9. In a dispensing-pump, the combination of a receptacle, a vessel arranged in said receptacle and having a valve-controlled inlet, and also having a removable, apertured top provided with an upright sleeve, a casing comprising an upper section arranged to close the receptacle and having an angular aperture in its upper wall, and a removable section detachabl y connected to the first-mentioned section, a piston movable in the vessel, a hollow piston-rod connected to the piston and extending through the sleeve of the vessel and the casing, an angular portion carried by the piston-rod and occupying and movable through the aperture in the casing-wall, an abutment 0n the piston-rod below said wall, and a coiled spring contained in the casing and interposed between the said casing and the abutment 0n the piston-rod.

10. The c0mbination,in a dispensing-pump, of a receptacle, a piston arranged in the receptacle and having a hollow rod, a spring engaging the said rod and arranged to move the piston in one direction, and a casing containing the spring and constructed to isolate the same from the interior of the receptacle.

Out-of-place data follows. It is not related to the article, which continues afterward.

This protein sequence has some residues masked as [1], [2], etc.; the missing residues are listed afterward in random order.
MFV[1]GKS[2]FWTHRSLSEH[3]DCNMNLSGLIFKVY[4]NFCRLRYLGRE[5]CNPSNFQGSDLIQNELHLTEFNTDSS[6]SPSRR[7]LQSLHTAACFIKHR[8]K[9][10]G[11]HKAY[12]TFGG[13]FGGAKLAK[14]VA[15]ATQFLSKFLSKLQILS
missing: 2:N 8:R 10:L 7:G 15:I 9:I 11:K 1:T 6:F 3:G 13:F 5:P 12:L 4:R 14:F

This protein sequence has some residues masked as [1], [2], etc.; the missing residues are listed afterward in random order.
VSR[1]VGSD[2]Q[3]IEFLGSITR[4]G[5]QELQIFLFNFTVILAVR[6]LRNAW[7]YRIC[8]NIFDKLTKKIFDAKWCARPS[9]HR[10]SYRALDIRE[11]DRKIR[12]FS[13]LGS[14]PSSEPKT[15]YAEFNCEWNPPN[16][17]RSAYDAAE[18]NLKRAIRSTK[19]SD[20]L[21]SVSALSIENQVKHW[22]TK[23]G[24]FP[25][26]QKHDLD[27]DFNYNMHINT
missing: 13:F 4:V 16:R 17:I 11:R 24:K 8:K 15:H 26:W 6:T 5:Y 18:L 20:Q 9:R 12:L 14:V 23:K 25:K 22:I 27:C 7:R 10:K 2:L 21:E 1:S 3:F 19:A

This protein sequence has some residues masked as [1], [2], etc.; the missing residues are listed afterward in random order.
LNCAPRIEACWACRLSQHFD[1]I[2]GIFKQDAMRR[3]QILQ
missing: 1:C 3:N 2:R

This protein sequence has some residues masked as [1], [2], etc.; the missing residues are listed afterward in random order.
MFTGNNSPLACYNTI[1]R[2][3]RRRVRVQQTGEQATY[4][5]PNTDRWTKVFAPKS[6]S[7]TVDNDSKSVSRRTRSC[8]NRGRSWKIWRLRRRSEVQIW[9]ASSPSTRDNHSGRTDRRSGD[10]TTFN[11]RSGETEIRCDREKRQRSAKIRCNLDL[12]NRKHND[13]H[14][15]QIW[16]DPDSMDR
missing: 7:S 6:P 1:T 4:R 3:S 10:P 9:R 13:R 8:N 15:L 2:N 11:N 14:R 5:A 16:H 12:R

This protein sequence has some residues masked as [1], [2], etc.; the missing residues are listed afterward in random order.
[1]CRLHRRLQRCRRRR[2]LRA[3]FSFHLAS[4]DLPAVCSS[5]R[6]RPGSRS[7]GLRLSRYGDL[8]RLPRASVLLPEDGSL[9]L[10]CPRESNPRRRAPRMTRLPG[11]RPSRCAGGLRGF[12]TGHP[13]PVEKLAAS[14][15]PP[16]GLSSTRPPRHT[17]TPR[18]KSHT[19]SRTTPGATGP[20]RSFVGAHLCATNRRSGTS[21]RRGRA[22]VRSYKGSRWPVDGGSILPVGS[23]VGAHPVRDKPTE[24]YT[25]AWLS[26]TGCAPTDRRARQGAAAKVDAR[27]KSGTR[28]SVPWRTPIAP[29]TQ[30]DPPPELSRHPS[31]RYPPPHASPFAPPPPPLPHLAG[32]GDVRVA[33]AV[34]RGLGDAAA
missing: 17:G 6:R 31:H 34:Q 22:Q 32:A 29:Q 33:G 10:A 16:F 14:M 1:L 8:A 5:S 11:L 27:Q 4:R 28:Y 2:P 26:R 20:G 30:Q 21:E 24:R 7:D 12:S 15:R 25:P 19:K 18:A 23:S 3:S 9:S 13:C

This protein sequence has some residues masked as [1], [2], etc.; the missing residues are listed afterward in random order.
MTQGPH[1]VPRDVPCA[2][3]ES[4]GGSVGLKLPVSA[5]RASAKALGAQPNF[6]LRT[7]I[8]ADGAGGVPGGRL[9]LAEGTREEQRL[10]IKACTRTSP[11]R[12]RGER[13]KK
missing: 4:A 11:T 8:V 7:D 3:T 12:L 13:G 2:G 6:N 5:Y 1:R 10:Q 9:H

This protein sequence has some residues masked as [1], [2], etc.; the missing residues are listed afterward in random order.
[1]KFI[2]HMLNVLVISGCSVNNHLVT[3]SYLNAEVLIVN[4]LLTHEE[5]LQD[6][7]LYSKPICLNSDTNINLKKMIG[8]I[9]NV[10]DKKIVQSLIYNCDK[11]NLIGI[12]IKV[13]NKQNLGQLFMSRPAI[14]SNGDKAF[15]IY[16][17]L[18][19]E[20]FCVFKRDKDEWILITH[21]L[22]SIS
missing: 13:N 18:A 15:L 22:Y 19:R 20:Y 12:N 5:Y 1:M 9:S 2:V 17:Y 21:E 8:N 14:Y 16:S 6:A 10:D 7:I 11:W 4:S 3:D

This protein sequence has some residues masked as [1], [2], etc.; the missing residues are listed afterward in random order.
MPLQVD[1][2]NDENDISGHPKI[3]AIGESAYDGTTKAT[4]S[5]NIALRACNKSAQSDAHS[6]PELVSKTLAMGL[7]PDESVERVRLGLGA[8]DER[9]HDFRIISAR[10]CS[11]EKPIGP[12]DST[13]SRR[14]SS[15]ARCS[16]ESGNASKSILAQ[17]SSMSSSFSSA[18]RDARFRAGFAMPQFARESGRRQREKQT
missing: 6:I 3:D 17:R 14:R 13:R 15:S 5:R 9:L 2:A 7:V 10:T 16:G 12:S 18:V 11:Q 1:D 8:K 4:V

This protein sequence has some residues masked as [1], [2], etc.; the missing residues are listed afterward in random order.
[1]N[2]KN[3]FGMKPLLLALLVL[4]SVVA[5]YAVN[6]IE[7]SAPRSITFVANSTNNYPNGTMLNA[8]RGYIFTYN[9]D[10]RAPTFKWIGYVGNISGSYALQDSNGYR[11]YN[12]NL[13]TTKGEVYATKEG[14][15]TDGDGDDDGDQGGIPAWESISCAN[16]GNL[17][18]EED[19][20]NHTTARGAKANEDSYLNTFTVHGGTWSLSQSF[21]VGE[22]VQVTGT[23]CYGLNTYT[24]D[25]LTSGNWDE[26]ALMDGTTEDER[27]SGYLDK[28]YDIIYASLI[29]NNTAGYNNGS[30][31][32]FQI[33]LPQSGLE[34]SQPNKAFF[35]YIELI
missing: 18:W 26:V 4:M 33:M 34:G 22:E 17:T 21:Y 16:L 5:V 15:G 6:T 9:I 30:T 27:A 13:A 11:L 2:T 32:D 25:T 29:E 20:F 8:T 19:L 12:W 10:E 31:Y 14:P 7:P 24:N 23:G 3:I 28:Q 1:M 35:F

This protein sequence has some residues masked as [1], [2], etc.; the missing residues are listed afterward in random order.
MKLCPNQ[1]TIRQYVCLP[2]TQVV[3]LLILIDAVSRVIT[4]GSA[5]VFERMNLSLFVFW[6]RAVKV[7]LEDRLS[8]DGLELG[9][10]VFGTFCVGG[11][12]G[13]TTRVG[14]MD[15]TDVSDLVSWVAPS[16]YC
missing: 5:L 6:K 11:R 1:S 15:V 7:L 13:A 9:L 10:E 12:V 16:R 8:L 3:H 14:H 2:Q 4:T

11. A dispensing-pump comprising a receptacle, a piston arranged in the receptacle and having a hollow rod, a casing arranged to close the receptacle and containing the hollow piston-rod, and a spring arranged in the easing and interposed between the same and the hollow piston-rod, the said casing being constructed to isolate the spring from the interior of the receptacle.

12. A dispensing-pump comprising a receptacle, a piston arranged in the receptacle, a casing arranged to close the receptacle, and having an angular aperture, a hollow pistonrod extending through the casing and having a portion, of angular form in cross-section, disposed in the angular aperture of said casing, and a spring arranged in the casing and interposed between the same and the hollow piston-rod, the said casing being constructed IIO . ing containing the spring and constructed to isolate the same from the interior of the re- I0 ceptacle.

In testimony whereof I have hereunto set my hand 1n presence of tWo subscribing Witnesses.

WILLIAM J. MGCAHILL.

Witnesses:

P. W. TAFT, E. R. HARTY.

Referenced by
Citing PatentFiling datePublication dateApplicantTitle
US2594223 *Nov 4, 1949Apr 22, 1952Vincent SantarelliSprayer
US8103783Mar 12, 2007Jan 24, 2012Citrix Systems, Inc.Systems and methods of providing security and reliability to proxy caches
US8504775Mar 12, 2007Aug 6, 2013Citrix Systems, IncSystems and methods of prefreshening cached objects based on user's current web page
Classifications
Cooperative ClassificationB05B11/3001